Took the Honda-Swift to Summit Point this past weekend for its first track outing. Son Sean, Mark Walthew and I would be doing the test day to shake down the car. If the car ran well, Sean would run the MARRS races. After his major motorcycle accident last August and LONG recovery, he was anxious to see if he was race ready.
At the mini-test at the local Langley Speedway last month, the brakes did not work properly. So, I set aside the rebuilt brake calipers and installed new ones. I was anxious to see if the brake problems had been resolved. After the Langley test, I had also relocated the rather large Honda ECU so Sean could get into the car without removing his race booties. We also adjusted the shift linkage to suit Sean’s limited arm motion particularly shifting into 4th gear.
First session, car almost immediately began to run
poorly and sounded even worse. Sean was driving and stayed out for 13
minutes or so making sure the brakes, clutch and handling were in tolerate
ranges. They were, and Sean reported that the handling showed no “evil”
We checked the plugs, and #4 indicated that it was not firing. We changed the spark plug, but there was still no fire. The plug was “wet” so we reasoned that it was getting fuel. We tugged around on the wiring harness some, looking for a short. Switched #3 and #4 coil packs. Ah, #3 not firing now, SO coil pack BAD. Not having a spare, we phoned ALL the local/semi-local Honda car dealers, none in stock. Called Quicksilver RacEngines (about 60 miles away). The Oseth conversion car was in their shop, having just missed being ready for the June Sprints. They would lend me a coil pack. Sean and Mark took the road trip while I fiddled with the AIM data system.
After the parts run and a new coil pack, the car ran fine in the paddock. Sean suited up and went out. By lap two, the engine was again running on 3 cylinders. He came in. We tried switching around everything. No solution. We even at one point got #3 to stop firing for a while. We checked all the connectors/plugs on the Honda harness several times. A guy, whose name I don't recall who said he was the head technician at a Honda dealer, stopped by and did "hands on" for a while. He finally concluded "Wiring."
Checking the continuity of the connector to the coil packs, #4 showed an open circuit. At this point, we are thinking that the Honda supplied harness had a defect, so we packed up and headed home. (Long day, leave for Summit at 0400, 200 miles one way, arrive home 2200) Mark and I will have to wait for another test day before we get some seat time. Boo Hissss.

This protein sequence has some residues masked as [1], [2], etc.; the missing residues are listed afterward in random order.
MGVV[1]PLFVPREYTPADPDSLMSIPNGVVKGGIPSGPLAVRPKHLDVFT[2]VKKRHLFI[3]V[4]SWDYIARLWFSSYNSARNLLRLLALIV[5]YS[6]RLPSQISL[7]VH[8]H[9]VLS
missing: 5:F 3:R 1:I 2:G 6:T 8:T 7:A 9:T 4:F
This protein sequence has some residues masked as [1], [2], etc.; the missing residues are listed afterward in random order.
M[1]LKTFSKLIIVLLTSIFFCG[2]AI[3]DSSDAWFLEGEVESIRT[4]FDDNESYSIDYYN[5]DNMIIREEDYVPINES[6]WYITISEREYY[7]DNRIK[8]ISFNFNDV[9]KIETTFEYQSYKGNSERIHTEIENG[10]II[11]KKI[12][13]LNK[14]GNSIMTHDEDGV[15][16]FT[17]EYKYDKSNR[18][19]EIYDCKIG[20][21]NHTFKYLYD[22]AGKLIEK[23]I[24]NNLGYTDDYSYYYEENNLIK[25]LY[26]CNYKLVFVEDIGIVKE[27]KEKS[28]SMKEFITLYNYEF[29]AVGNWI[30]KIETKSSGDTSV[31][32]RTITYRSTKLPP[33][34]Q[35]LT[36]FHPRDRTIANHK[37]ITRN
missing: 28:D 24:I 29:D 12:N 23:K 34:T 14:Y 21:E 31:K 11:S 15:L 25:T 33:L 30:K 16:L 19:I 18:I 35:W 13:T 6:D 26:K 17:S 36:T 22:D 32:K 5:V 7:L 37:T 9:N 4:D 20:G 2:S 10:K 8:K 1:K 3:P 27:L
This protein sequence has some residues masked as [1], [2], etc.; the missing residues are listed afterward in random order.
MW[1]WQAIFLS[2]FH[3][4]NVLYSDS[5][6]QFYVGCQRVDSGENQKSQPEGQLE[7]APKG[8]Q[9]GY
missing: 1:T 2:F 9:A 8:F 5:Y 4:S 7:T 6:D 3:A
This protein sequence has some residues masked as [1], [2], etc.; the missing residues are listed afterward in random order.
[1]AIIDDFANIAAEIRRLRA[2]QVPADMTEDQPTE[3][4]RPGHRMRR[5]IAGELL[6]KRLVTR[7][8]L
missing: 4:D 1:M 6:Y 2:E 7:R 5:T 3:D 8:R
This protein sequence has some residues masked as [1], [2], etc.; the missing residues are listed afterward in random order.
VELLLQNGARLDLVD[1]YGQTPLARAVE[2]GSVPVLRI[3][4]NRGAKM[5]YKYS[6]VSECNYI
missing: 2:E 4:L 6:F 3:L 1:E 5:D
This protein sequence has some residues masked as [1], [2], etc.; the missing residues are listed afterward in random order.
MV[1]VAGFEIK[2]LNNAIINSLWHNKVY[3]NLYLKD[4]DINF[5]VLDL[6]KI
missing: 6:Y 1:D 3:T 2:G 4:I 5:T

Saturday (back home): Put the car up on the dolly and took off the body pieces to be able to inspect the entire harness. There is a relatively big pulley/flywheel thing on the water pump, located engine left and bottom just below the alternator. The harness was in the vicinity and could contact (especially in left hand turns) the rotating water pump pulley. (I have to get over my aversion to large amounts of cable ties!!!) The outer jacket to the harness was cut and five wires (of the closely packed and wrapped group of maybe 40 wires) had their insulation cut away and where showing copper. Three of the wires were severed but in close enough proximity to still be working some of the time. (At least until the exposed copper shorted out to the pulley at times)
I disconnected enough of the connectors to pull the harness partially out for repairs. Knowing that a replacement harness from Honda had a price of $890, I was very careful and deliberate. I cut and peeled back about 8 inches on the outer covering to get good access. Two of the wires were 22 gage (quite small and delicate) and I had to crimp on a small addition to their length. After reassembling all the wiring/connectors, the moment of truth presented itself. The engine fired and ran well!
Ah, for the want of a cable tie, the war was lost. At least for this weekend.